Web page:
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A girl wears glasses and holds a pencil as she contemplates her next move in Dungeons and Dragons.
Playing Dungeons & Dragons. dodotone / Shutterstock

Dungeons & Dragons licence changes threaten the fan community the game relies upon – legal expert explains

Dungeons & Dragons has a longstanding appeal as a role-playing game – or as some players prefer to call it, a storytelling medium. But retaining users in the face of competition is far from easy, despite a recent resurgence thanks to Netflix hit Stranger Things, the uptake in remote activities sparked by COVID lockdowns and an upcoming film adaptation.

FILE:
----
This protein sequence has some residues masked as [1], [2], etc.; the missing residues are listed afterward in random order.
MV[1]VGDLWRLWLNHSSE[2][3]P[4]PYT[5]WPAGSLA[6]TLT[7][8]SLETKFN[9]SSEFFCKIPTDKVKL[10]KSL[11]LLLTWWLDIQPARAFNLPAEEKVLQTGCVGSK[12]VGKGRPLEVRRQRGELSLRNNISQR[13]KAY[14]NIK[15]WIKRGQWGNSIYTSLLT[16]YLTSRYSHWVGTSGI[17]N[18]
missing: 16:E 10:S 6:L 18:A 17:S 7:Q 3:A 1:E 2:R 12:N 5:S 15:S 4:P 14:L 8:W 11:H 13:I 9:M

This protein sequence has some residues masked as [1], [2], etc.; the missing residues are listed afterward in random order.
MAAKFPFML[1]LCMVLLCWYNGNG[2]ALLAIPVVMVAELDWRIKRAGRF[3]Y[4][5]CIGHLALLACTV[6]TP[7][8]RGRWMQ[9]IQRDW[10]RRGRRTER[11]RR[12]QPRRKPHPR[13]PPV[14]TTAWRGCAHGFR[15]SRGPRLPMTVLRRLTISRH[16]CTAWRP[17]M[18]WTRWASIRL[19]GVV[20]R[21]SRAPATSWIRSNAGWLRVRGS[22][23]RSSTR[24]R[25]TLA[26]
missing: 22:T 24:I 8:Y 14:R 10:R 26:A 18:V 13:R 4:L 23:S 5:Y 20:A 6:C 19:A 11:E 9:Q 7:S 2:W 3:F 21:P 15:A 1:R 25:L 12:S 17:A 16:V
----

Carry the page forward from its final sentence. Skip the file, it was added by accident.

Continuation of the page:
To maintain its competitive edge, the owner of Dungeons & Dragons – Wizards of the Coast – is proposing changes to the ownership of the game’s intellectual property and the way it makes money.

The original Dungeons & Dragons gaming licence meant that players could create unique content, such as story lines or maps, which would be developed over several sessions (sometimes years) of play.

The original licence encouraged “dungeon masters” (the players responsible for guiding groups through Dungeons & Dragons sessions) to lead players on creative adventures and to share their story lines with a wider community.

The enduring appeal of Dungeons & Dragons has been the ability to pick up adventures written decades ago and play them while adding unique twists. This could mean a steampunk take on an official story line, for example, or changing the setting from a medieval fantasy to outer space.